11 wherein said classifier is comprised of a neural network.Description This application is related to commonly owned, copending U.S. application Ser. No. 09/140,072, entitled “Method and Apparatus for Separation of Impulsive and Non-Impulsive Components in a Signal”, which was filed concurrently herewith. The present invention relates in general to separating an impulsive sound component from a composite sound signal and then classifying the sound according to its possible source or potential cause, and more specifically to using wavelet transforms and sorting of wavelet coefficient sets to separate the impulsive component and comparing the impulsive component with previously collected reference signals. Time-domain signals or waveforms may often include impulsive and non-impulsive components even though only one of these components may be of interest. For example, in either wireless or wired transmission of electrical or electromagnetic signals, interfering signals and background noise contaminate the signal as it travels through the wireless or wired transmission channel. The transmitted signal contains information, and therefore has primarily an impulsive character. The interference and background noise tends to be random and broadband, and therefore has primarily a non-impulsive character. After transmission, it would be desirable to separate the components so that the additive noise can be removed. In other applications, sound waves may be converted to electrical signals for transmission or for the purpose of analyzing the sound to determine conditions that created the sound. If the sound is a voice intended for transmission, the picked-up sound may include an impulsive voice component and a non-impulsive background noise component. If the picked-up sound is created by operation of a machine or other environmental noise, the nature of the impulsive and/or non-impulsive sound components can be analyzed to identify specific noise sources or to diagnose or troubleshoot fault conditions of the machine, for example. Prior art attempts to reduce unwanted noise and interference most often treat a signal as though the impulsive and non-impulsive components occupy different frequency bands. Thus, lowpass, highpass, and bandpass filtering have been used to try to remove an undesired component. However, significant portions of the components often share the same frequencies. Furthermore, these frequency bands of interest are not known or easily determined. Therefore, frequency filtering is unable to separate the components sufficiently for many purposes. Fourier analysis and various Fourier-based frequency-domain techniques have also been used in attempts to reduce undesired noise components, but these techniques also cannot separate components which share the same frequencies. More recently, wavelet analysis has been used to de-noise signals. Wavelet transforms are similar in some ways to Fourier transforms, but differ in that the signal decomposition is done using a wavelet basis function over the plurality of time-versus-frequency spans, each span having a different scale. In a discrete wavelet transform, the decomposed input signal is represented by a plurality of wavelet coefficient sets, each set corresponding to a respective time-versus-frequency span. De-noising signals using wavelet analysis has been done in the prior art by adjusting the wavelet coefficient sets by thresholding and shrinking the wavelet coefficients prior to recovering a time-domain signal via an inverse wavelet transform. However, this technique has not resulted in the desired signals being separated to the degree necessary for many applications. When attempting to identify the source of a sound, such as when diagnosing operation of a machine or detecting a potential cause of an unwanted noise, the accuracy of identification depends upon how well the sound is separated from other components of the composite sound. For example, in finding and fixing squeak and rattle problems when servicing or developing automotive vehicles, an impulsive sound created by some imperfection in the vehicle must be classified according to its probable cause while in the presence of background noises. Inadequate suppression of these background noises may prevent easy classification of the impulsive sound, especially when trying to automate the identification. The present invention has the advantage of accurately identifying a source of sound in a composite sound signal. In one aspect of the invention, a method of identifying a sound in a composite sound signal includes converting the composite sound signal to an electrical signal. The electrical signal is decomposed using a wavelet transform to produce a plurality of sets of wavelet coefficients, each set of wavelet coefficients corresponding to a respective time-versus-frequency span. A respective statistical parameter is determined for each set of wavelet coefficients. An impulsive signal is re-synthesized using an inverse wavelet transform applied to selected ones of the sets of wavelet coefficients, the selected ones being selected in response to the respective statistical parameters. The impulsive signal is compared with a plurality of reference signals to classify the sound with respect to the reference signals. FIG. 1 is a functional block diagram showing a de-noising process of the prior art. FIG. 2 is a functional block diagram showing an improved signal separation process of the present invention. FIG. 3 is a block diagram showing an implementation of the present invention in greater detail. FIG. 4 is a flowchart showing a preferred method of the present invention. FIG. 5 is a schematic block diagram showing customized hardware for implementing the present invention. FIG. 6 is a functional block diagram of a sound identification system according to the invention. FIG. 7 is a flowchart showing a method of operating the apparatus of FIG. FIG. 8 is a functional block diagram of an alternative sound identification system. FIG. 9 is a functional block diagram showing a further embodiment using a neural network. FIG. 10 is a functional block diagram showing a signature analyzer of the present invention. Wavelet analysis has been used in the past to remove noise from data using a technique called wavelet shrinkage and thresholding. A wavelet transform decomposes a signal into wavelet coefficients, some of which correspond to fine details of the input signal and others of which correspond to gross approximations of the input signal. Wavelet shrinkage and thresholding resets all coefficients to zero which have a value less than a threshold. This reduces the fine details which is where certain noise components may be represented. Thereafter, the modified coefficients are applied to an inverse transform to reproduce the input signal with some fine details missing, and therefore with a reduced noise level. As shown in FIG. 1, a time-domain signal is applied to a discrete wavelet transform (DWT) While the technique of FIG. 1 can be effective in reducing gaussian-type noise in a noisy data signal, the degree of signal separation obtained in certain applications (such as clearly separating impulsive and non-impulsive, non-gaussian components) is not fully achieved. Such signal separation is greatly improved using the present invention as shown generally in FIG. 2. A time-domain input signal Thus, the wavelet coefficient sets are sorted into coefficient sets The kurtosis value is a preferred statistical parameter for separating the impulsive and non-impulsive components. However, other statistical parameters can be used such as mean, standard deviation, skewness, and variance. Furthermore, the threshold employed for separating the signal components may take on different values depending upon the signal sources. In general, a kurtosis threshold equal to about 5 provides good results. A specific implementation of the present invention is shown in greater detail in FIG. 3. A time-domain signal having impulsive and non-impulsive components which are desired to be separated is input to a discrete wavelet transform (DWT) CS A preferred embodiment of a method according to the present invention is shown in FIG. In step After re-synthesis, signal artifacts may have been introduced since the inverse wavelet transform is processed with truncated (i.e., set to zero) data. A typical artifact is an erroneously increased output value at either end of the time-domain signal. Thus, in step The present invention may preferably be implemented using digital signal processing (DSP) programmable general purpose processors or specially designed application specific integrated circuits (ASICs), for example. FIG. 5 shows a functional block diagram for implementation with either a general purpose DSP or an ASIC. An input signal is provided to an analog-to-digital converter Various control inputs are provided to a control logic block Control logic Based on the foregoing, the present invention automatically detects and separates impulsive signal components (such as static noises in communication signals or road-induced squeaks and rattles in automobiles) from non-impulsive components (such as background noise) for any types of signals using a predetermined threshold. The invention is adaptive to different types of signals and threshold levels. The invention achieves fast processing speed and may be implemented using general or customized integrated circuits. The invention may be used to identify and separate out impulsive noise signatures reflecting abnormalities of machine operations (e.g., bearing failure, quality control issues, etc.). The invention is also useful in communication, medical imaging and other applications where other impulsive noises or information need to be separated such as in the isolation of static noises, extraneous noises, vibrations or disturbances, and others. Apparatus for separating and identifying sounds and/or potential causes of impulsive sounds is shown in FIG. In FIG. 6, a transducer Signature analyzer A preferred method for sound identification using the apparatus of FIG. 6 is shown in FIG. In step In step In step An alternative embodiment is shown in FIG. 8 wherein the impulsive signal is classified in the wavelet domain. Thus, the wavelet coefficient sets that are input to IDWT FIG. 9 shows a further embodiment wherein the signatures of the impulsive sound are classified using a neural network. Signature analyzer Signature analyzer Patent Citations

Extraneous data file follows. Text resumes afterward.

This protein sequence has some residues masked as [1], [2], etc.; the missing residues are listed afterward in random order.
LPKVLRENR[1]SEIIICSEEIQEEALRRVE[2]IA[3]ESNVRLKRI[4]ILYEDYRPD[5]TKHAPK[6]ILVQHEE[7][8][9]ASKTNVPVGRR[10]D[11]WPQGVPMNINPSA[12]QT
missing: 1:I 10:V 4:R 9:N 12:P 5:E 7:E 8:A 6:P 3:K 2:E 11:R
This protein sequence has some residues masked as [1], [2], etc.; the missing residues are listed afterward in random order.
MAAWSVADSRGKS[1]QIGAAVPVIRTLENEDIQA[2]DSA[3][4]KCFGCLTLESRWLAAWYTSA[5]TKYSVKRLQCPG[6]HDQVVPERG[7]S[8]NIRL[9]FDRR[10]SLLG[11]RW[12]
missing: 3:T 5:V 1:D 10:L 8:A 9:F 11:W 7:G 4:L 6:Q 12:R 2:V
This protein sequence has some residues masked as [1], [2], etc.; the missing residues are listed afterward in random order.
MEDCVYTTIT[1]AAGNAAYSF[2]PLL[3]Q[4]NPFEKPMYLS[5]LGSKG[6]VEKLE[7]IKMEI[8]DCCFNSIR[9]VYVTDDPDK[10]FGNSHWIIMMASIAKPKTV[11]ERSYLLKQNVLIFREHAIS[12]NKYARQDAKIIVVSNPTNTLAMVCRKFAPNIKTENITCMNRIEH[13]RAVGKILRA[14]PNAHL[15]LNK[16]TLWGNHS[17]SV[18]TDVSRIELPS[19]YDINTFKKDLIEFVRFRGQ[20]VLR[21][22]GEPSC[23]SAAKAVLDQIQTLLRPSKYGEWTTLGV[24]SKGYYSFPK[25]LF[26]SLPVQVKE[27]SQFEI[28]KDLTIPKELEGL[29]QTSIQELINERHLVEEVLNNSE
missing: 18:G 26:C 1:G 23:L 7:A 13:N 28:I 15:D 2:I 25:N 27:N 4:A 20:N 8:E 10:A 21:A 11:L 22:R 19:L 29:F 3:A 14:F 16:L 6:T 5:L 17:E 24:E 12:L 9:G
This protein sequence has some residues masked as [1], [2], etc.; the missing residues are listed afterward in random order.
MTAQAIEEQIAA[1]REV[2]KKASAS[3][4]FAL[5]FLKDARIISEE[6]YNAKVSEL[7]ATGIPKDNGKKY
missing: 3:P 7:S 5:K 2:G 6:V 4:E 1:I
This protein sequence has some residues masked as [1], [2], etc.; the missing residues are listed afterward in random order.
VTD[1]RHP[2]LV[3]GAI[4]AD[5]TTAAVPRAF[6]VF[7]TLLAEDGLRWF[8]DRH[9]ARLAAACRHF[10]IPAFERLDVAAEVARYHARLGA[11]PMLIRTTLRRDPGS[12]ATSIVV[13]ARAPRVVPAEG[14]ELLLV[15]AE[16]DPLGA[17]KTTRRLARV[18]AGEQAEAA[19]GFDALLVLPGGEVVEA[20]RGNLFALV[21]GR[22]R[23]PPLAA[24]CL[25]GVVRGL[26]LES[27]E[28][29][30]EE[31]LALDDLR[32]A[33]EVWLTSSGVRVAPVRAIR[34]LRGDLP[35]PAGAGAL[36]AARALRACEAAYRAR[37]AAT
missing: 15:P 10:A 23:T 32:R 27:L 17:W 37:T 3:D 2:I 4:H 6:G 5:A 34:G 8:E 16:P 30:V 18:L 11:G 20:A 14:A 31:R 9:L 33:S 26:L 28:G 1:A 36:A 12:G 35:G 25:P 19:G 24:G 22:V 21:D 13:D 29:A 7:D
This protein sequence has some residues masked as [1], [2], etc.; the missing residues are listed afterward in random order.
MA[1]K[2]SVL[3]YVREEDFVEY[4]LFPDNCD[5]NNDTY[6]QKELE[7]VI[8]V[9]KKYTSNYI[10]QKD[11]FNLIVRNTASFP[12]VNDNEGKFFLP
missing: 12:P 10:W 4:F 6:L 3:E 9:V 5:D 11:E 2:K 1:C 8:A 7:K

Non-Patent Citations
Referenced by
Classifications
Legal Events
Rotate |